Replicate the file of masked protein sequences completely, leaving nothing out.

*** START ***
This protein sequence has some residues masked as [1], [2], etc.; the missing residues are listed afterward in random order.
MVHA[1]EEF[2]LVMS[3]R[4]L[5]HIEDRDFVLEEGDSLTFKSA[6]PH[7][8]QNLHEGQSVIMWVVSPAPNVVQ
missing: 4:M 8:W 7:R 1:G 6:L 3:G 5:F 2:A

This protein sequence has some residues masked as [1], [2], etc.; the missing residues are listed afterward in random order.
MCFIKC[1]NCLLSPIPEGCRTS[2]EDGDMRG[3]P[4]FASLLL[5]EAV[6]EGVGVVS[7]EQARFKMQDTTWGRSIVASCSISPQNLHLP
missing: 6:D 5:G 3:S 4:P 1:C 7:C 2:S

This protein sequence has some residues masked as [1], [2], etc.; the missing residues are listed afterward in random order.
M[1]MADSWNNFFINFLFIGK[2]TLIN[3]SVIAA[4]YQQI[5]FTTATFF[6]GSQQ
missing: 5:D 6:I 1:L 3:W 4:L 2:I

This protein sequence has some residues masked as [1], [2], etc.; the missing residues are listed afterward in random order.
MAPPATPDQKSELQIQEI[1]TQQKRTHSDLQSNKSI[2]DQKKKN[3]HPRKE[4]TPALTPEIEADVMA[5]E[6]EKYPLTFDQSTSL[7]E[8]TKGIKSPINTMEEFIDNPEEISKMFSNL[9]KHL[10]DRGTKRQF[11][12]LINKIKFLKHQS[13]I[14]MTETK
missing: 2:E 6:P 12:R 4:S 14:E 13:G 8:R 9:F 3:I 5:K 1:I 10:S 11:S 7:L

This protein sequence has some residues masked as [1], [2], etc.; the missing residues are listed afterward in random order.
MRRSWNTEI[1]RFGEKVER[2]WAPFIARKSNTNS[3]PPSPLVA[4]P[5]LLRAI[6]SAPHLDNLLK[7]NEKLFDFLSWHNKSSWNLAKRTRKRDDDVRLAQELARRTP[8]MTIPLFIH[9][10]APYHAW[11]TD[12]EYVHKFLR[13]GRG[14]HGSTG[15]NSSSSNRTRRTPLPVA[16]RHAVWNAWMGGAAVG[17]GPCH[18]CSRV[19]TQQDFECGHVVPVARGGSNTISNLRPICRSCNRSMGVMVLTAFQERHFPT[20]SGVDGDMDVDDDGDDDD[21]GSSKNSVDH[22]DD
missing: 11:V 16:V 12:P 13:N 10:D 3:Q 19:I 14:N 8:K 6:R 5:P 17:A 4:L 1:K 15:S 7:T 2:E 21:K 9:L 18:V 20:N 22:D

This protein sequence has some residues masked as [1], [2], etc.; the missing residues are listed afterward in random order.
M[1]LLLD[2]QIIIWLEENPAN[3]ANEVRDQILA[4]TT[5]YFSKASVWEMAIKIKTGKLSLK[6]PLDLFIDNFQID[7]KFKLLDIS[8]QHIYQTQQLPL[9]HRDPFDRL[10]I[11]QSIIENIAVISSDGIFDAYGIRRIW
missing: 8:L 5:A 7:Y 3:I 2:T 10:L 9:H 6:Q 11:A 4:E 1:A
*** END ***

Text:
This protein sequence has some residues masked as [1], [2], etc.; the missing residues are listed afterward in random order.
MVHA[1]EEF[2]LVMS[3]R[4]L[5]HIEDRDFVLEEGDSLTFKSA[6]PH[7][8]QNLHEGQSVIMWVVSPAPNVVQ
missing: 4:M 8:W 7:R 1:G 6:L 3:G 5:F 2:A

This protein sequence has some residues masked as [1], [2], etc.; the missing residues are listed afterward in random order.
MCFIKC[1]NCLLSPIPEGCRTS[2]EDGDMRG[3]P[4]FASLLL[5]EAV[6]EGVGVVS[7]EQARFKMQDTTWGRSIVASCSISPQNLHLP
missing: 6:D 5:G 3:S 4:P 1:C 7:C 2:S

This protein sequence has some residues masked as [1], [2], etc.; the missing residues are listed afterward in random order.
M[1]MADSWNNFFINFLFIGK[2]TLIN[3]SVIAA[4]YQQI[5]FTTATFF[6]GSQQ
missing: 5:D 6:I 1:L 3:W 4:L 2:I

This protein sequence has some residues masked as [1], [2], etc.; the missing residues are listed afterward in random order.
MAPPATPDQKSELQIQEI[1]TQQKRTHSDLQSNKSI[2]DQKKKN[3]HPRKE[4]TPALTPEIEADVMA[5]E[6]EKYPLTFDQSTSL[7]E[8]TKGIKSPINTMEEFIDNPEEISKMFSNL[9]KHL[10]DRGTKRQF[11][12]LINKIKFLKHQS[13]I[14]MTETK
missing: 2:E 6:P 12:R 4:S 14:E 13:G 8:R 9:F 3:I 5:K 1:I 10:S 11:S 7:L

This protein sequence has some residues masked as [1], [2], etc.; the missing residues are listed afterward in random order.
MRRSWNTEI[1]RFGEKVER[2]WAPFIARKSNTNS[3]PPSPLVA[4]P[5]LLRAI[6]SAPHLDNLLK[7]NEKLFDFLSWHNKSSWNLAKRTRKRDDDVRLAQELARRTP[8]MTIPLFIH[9][10]APYHAW[11]TD[12]EYVHKFLR[13]GRG[14]HGSTG[15]NSSSSNRTRRTPLPVA[16]RHAVWNAWMGGAAVG[17]GPCH[18]CSRV[19]TQQDFECGHVVPVARGGSNTISNLRPICRSCNRSMGVMVLTAFQERHFPT[20]SGVDGDMDVDDDGDDDD[21]GSSKNSVDH[22]DD
missing: 11:V 16:V 12:P 13:N 10:D 3:Q 19:I 14:N 8:K 6:R 5:P 17:A 4:L 1:K 15:S 7:T 2:E 21:K 9:L 18:V 20:N 22:D

This protein sequence has some residues masked as [1], [2], etc.; the missing residues are listed afterward in random order.
M[1]LLLD[2]QIIIWLEENPAN[3]ANEVRDQILA[4]TT[5]YFSKASVWEMAIKIKTGKLSLK[6]PLDLFIDNFQID[7]KFKLLDIS[8]QHIYQTQQLPL[9]HRDPFDRL[10]I[11]QSIIENIAVISSDGIFDAYGIRRIW
missing: 8:L 5:A 7:Y 3:I 2:T 10:L 9:H 6:Q 11:A 4:E 1:A